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A Journal on Anesthesiology, Resuscitation, Analgesia and Intensive Care
Minerva Anestesiologica 1999 June;65(6):353-6
Head injury and politrauma: from the street to the operating room
Stocchetti N., Longhi L., Magnoni S., Rossi S., Rotelli S.
Ospedale Maggiore Policlinico IRCCS - Milano, Terapia Intensiva Neuroscienze, Servizio di Anestesia e Rianimazione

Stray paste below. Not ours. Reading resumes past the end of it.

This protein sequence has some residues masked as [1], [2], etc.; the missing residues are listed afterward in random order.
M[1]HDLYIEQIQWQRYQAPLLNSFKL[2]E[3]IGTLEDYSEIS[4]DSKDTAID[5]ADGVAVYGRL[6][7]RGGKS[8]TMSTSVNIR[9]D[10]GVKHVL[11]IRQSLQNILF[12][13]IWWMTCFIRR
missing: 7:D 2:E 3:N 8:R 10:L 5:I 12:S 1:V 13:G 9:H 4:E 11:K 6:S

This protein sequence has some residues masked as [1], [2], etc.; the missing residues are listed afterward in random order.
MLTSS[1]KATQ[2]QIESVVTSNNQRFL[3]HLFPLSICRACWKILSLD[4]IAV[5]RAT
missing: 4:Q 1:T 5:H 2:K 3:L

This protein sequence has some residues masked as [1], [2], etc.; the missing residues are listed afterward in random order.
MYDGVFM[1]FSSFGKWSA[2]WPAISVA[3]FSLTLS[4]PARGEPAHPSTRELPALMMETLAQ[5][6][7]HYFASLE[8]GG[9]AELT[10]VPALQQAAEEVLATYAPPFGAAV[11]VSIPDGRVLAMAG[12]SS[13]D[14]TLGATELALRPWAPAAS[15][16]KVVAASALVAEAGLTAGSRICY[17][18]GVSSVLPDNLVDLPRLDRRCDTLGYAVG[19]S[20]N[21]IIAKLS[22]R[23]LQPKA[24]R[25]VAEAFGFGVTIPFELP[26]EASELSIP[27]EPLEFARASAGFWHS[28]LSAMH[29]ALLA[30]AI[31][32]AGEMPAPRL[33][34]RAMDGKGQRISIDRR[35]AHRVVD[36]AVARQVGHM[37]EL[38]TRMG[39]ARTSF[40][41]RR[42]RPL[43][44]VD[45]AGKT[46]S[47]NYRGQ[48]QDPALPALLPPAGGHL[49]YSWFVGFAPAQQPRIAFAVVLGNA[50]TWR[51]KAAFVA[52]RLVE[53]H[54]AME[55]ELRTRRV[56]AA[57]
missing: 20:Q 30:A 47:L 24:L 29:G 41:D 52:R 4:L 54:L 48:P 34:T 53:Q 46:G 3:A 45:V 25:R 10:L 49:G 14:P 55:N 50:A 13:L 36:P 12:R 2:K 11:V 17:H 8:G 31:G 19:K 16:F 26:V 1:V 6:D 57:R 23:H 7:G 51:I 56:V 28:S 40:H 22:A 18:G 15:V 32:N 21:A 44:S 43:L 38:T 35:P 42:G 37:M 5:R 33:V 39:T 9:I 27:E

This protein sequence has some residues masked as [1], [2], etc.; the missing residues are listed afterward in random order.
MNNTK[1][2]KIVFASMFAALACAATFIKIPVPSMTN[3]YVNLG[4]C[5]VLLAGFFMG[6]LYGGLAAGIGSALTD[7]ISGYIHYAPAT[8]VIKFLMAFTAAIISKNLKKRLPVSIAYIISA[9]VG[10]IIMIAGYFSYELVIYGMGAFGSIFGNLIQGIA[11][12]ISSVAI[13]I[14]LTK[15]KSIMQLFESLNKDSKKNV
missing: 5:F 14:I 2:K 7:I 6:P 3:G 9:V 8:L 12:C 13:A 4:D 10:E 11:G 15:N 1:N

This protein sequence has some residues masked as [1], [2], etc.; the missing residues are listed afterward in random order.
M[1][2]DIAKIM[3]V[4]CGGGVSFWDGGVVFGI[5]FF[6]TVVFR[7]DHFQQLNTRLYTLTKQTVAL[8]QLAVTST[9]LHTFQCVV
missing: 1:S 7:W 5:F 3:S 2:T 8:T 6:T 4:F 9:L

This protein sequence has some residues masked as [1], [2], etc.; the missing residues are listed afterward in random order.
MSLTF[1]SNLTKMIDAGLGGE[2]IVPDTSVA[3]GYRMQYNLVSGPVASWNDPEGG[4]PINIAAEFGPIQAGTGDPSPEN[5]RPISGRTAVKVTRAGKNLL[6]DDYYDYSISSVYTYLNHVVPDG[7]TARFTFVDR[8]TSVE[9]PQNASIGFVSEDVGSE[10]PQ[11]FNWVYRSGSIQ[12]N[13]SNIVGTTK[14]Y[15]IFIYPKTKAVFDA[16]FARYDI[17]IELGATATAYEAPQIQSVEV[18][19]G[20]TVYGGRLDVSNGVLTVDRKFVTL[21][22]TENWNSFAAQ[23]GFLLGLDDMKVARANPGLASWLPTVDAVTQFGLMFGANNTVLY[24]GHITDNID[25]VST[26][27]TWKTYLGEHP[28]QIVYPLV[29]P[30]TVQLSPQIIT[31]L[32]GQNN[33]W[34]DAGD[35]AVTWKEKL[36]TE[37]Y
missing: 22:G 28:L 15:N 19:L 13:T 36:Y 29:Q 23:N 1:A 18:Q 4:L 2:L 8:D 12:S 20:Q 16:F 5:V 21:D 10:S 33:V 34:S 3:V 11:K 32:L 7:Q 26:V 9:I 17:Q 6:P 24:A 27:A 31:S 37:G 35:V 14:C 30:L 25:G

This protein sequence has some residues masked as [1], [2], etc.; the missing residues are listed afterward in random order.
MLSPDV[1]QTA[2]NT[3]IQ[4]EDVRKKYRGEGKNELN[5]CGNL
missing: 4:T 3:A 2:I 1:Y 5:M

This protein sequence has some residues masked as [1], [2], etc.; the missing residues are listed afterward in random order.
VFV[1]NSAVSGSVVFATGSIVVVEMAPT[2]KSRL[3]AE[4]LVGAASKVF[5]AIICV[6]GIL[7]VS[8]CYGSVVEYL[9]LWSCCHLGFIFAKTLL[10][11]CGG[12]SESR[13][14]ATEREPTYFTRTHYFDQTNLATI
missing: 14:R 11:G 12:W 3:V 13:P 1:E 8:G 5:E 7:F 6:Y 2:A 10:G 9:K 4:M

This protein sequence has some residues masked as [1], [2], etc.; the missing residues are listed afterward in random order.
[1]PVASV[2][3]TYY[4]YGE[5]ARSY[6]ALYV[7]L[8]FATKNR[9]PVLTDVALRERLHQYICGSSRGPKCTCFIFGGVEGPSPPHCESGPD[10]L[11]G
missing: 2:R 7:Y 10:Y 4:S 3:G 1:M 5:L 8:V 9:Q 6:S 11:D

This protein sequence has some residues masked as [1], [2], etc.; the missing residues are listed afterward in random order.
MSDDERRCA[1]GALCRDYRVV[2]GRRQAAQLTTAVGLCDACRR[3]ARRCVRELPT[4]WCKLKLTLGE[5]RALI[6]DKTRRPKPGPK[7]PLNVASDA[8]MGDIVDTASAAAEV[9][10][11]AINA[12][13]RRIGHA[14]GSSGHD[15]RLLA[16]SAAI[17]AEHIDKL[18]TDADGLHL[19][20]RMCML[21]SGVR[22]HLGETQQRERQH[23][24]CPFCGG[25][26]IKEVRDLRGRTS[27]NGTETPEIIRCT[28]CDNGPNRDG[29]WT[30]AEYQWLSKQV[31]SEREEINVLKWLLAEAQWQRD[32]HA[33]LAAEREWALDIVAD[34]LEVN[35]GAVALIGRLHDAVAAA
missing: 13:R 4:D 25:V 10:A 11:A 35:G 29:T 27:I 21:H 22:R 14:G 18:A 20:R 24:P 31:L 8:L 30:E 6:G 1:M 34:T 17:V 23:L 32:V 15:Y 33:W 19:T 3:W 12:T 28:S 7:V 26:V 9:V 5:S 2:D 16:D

Brain injury occurs with a range of severity: even less severe cases should be carefully observed since they may deteriorate. By definition severe head injury has a Glasgow Coma Scale score of 8 or less; comatose patients are defined as cases who do not obey commands, do not open their eyes and do not speak. Very often (50% of case in our series) brain injury is associated with relevant extracranial injuries that may add to the severity of cases and may worsen outcome. The conceptual framework for treating head injury is based on the evidence that after the impact, the initial damage may be exacerbated by insults capable of further disturbing cerebral metabolism, leading to a final damage defined as secondary damage. Secondary damage represents the final end of many pathways that can be studied at the biochemical level and are centered in a calcium influx into the neuronal cell. Most probably there is a genetic susceptibility to secondary damage leading to a range of cellular dis-functions for any given level of insult. The management of traumatic brain injury is aimed at interrupting the chain of events leading to secondary brain damage and from this perspective the fact that damage may develop over time can be seen as a window of opportunity for timely treatment. The milestone of treatment is the removal of surgical masses. This surgical treatment can be performed only in a brain that is properly perfused and once coagulation is preserved. Therefore the organization of treatment from rescue to neuro-traumatological centers should provide appropriate restoration of the volume and a normal oxygen delivery to the brain and to the overall organism.